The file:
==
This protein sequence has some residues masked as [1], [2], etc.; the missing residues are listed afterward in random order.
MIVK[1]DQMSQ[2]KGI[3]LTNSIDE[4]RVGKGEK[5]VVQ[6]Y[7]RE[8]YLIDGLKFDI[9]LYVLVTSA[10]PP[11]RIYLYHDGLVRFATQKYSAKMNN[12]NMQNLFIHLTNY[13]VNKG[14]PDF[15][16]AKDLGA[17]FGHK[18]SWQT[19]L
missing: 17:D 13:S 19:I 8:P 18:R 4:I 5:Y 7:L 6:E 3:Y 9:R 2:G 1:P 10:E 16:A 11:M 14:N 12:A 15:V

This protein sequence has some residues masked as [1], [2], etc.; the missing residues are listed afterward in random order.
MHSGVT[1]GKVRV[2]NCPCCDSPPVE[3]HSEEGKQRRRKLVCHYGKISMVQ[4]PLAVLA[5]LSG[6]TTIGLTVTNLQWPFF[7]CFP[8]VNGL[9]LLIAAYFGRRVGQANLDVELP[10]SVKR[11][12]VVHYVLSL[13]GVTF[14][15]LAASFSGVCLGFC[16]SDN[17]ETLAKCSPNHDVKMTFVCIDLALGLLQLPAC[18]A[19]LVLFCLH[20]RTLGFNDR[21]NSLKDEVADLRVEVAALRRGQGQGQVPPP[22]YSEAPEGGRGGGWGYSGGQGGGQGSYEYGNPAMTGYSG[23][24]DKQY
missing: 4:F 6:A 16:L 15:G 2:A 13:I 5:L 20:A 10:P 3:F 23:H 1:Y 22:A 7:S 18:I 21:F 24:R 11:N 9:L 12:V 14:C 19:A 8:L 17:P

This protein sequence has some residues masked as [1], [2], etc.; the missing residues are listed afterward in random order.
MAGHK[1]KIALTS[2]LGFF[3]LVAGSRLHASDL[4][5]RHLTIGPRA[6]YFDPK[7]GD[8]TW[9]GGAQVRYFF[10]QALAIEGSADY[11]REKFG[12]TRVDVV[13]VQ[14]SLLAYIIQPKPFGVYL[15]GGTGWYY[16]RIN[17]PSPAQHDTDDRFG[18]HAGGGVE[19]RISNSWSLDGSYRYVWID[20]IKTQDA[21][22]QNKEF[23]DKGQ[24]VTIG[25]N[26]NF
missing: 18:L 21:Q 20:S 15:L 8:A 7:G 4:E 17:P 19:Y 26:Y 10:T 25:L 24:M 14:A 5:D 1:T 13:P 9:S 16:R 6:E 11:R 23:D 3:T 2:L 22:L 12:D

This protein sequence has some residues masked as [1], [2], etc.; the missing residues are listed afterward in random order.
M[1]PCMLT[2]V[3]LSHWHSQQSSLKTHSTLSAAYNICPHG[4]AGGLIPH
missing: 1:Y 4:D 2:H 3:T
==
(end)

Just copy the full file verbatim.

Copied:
This protein sequence has some residues masked as [1], [2], etc.; the missing residues are listed afterward in random order.
MIVK[1]DQMSQ[2]KGI[3]LTNSIDE[4]RVGKGEK[5]VVQ[6]Y[7]RE[8]YLIDGLKFDI[9]LYVLVTSA[10]PP[11]RIYLYHDGLVRFATQKYSAKMNN[12]NMQNLFIHLTNY[13]VNKG[14]PDF[15][16]AKDLGA[17]FGHK[18]SWQT[19]L
missing: 17:D 13:S 19:I 8:P 18:R 4:I 5:Y 7:L 6:E 3:Y 9:R 2:G 1:P 10:E 16:A 11:M 14:N 12:A 15:V

This protein sequence has some residues masked as [1], [2], etc.; the missing residues are listed afterward in random order.
MHSGVT[1]GKVRV[2]NCPCCDSPPVE[3]HSEEGKQRRRKLVCHYGKISMVQ[4]PLAVLA[5]LSG[6]TTIGLTVTNLQWPFF[7]CFP[8]VNGL[9]LLIAAYFGRRVGQANLDVELP[10]SVKR[11][12]VVHYVLSL[13]GVTF[14][15]LAASFSGVCLGFC[16]SDN[17]ETLAKCSPNHDVKMTFVCIDLALGLLQLPAC[18]A[19]LVLFCLH[20]RTLGFNDR[21]NSLKDEVADLRVEVAALRRGQGQGQVPPP[22]YSEAPEGGRGGGWGYSGGQGGGQGSYEYGNPAMTGYSG[23][24]DKQY
missing: 4:F 6:A 16:L 15:G 2:A 13:I 5:L 20:A 10:P 3:F 23:H 1:Y 22:A 7:S 18:I 21:F 24:R 11:N 9:L 12:V 14:C 19:A 8:L 17:P

This protein sequence has some residues masked as [1], [2], etc.; the missing residues are listed afterward in random order.
MAGHK[1]KIALTS[2]LGFF[3]LVAGSRLHASDL[4][5]RHLTIGPRA[6]YFDPK[7]GD[8]TW[9]GGAQVRYFF[10]QALAIEGSADY[11]REKFG[12]TRVDVV[13]VQ[14]SLLAYIIQPKPFGVYL[15]GGTGWYY[16]RIN[17]PSPAQHDTDDRFG[18]HAGGGVE[19]RISNSWSLDGSYRYVWID[20]IKTQDA[21][22]QNKEF[23]DKGQ[24]VTIG[25]N[26]NF
missing: 18:L 21:Q 20:S 15:L 8:A 7:G 4:E 17:P 19:Y 26:Y 10:T 25:L 24:M 14:A 5:D 1:T 13:P 9:S 16:R 6:E 11:R 23:D 3:T 2:L 22:L 12:D

This protein sequence has some residues masked as [1], [2], etc.; the missing residues are listed afterward in random order.
M[1]PCMLT[2]V[3]LSHWHSQQSSLKTHSTLSAAYNICPHG[4]AGGLIPH
missing: 1:Y 4:D 2:H 3:T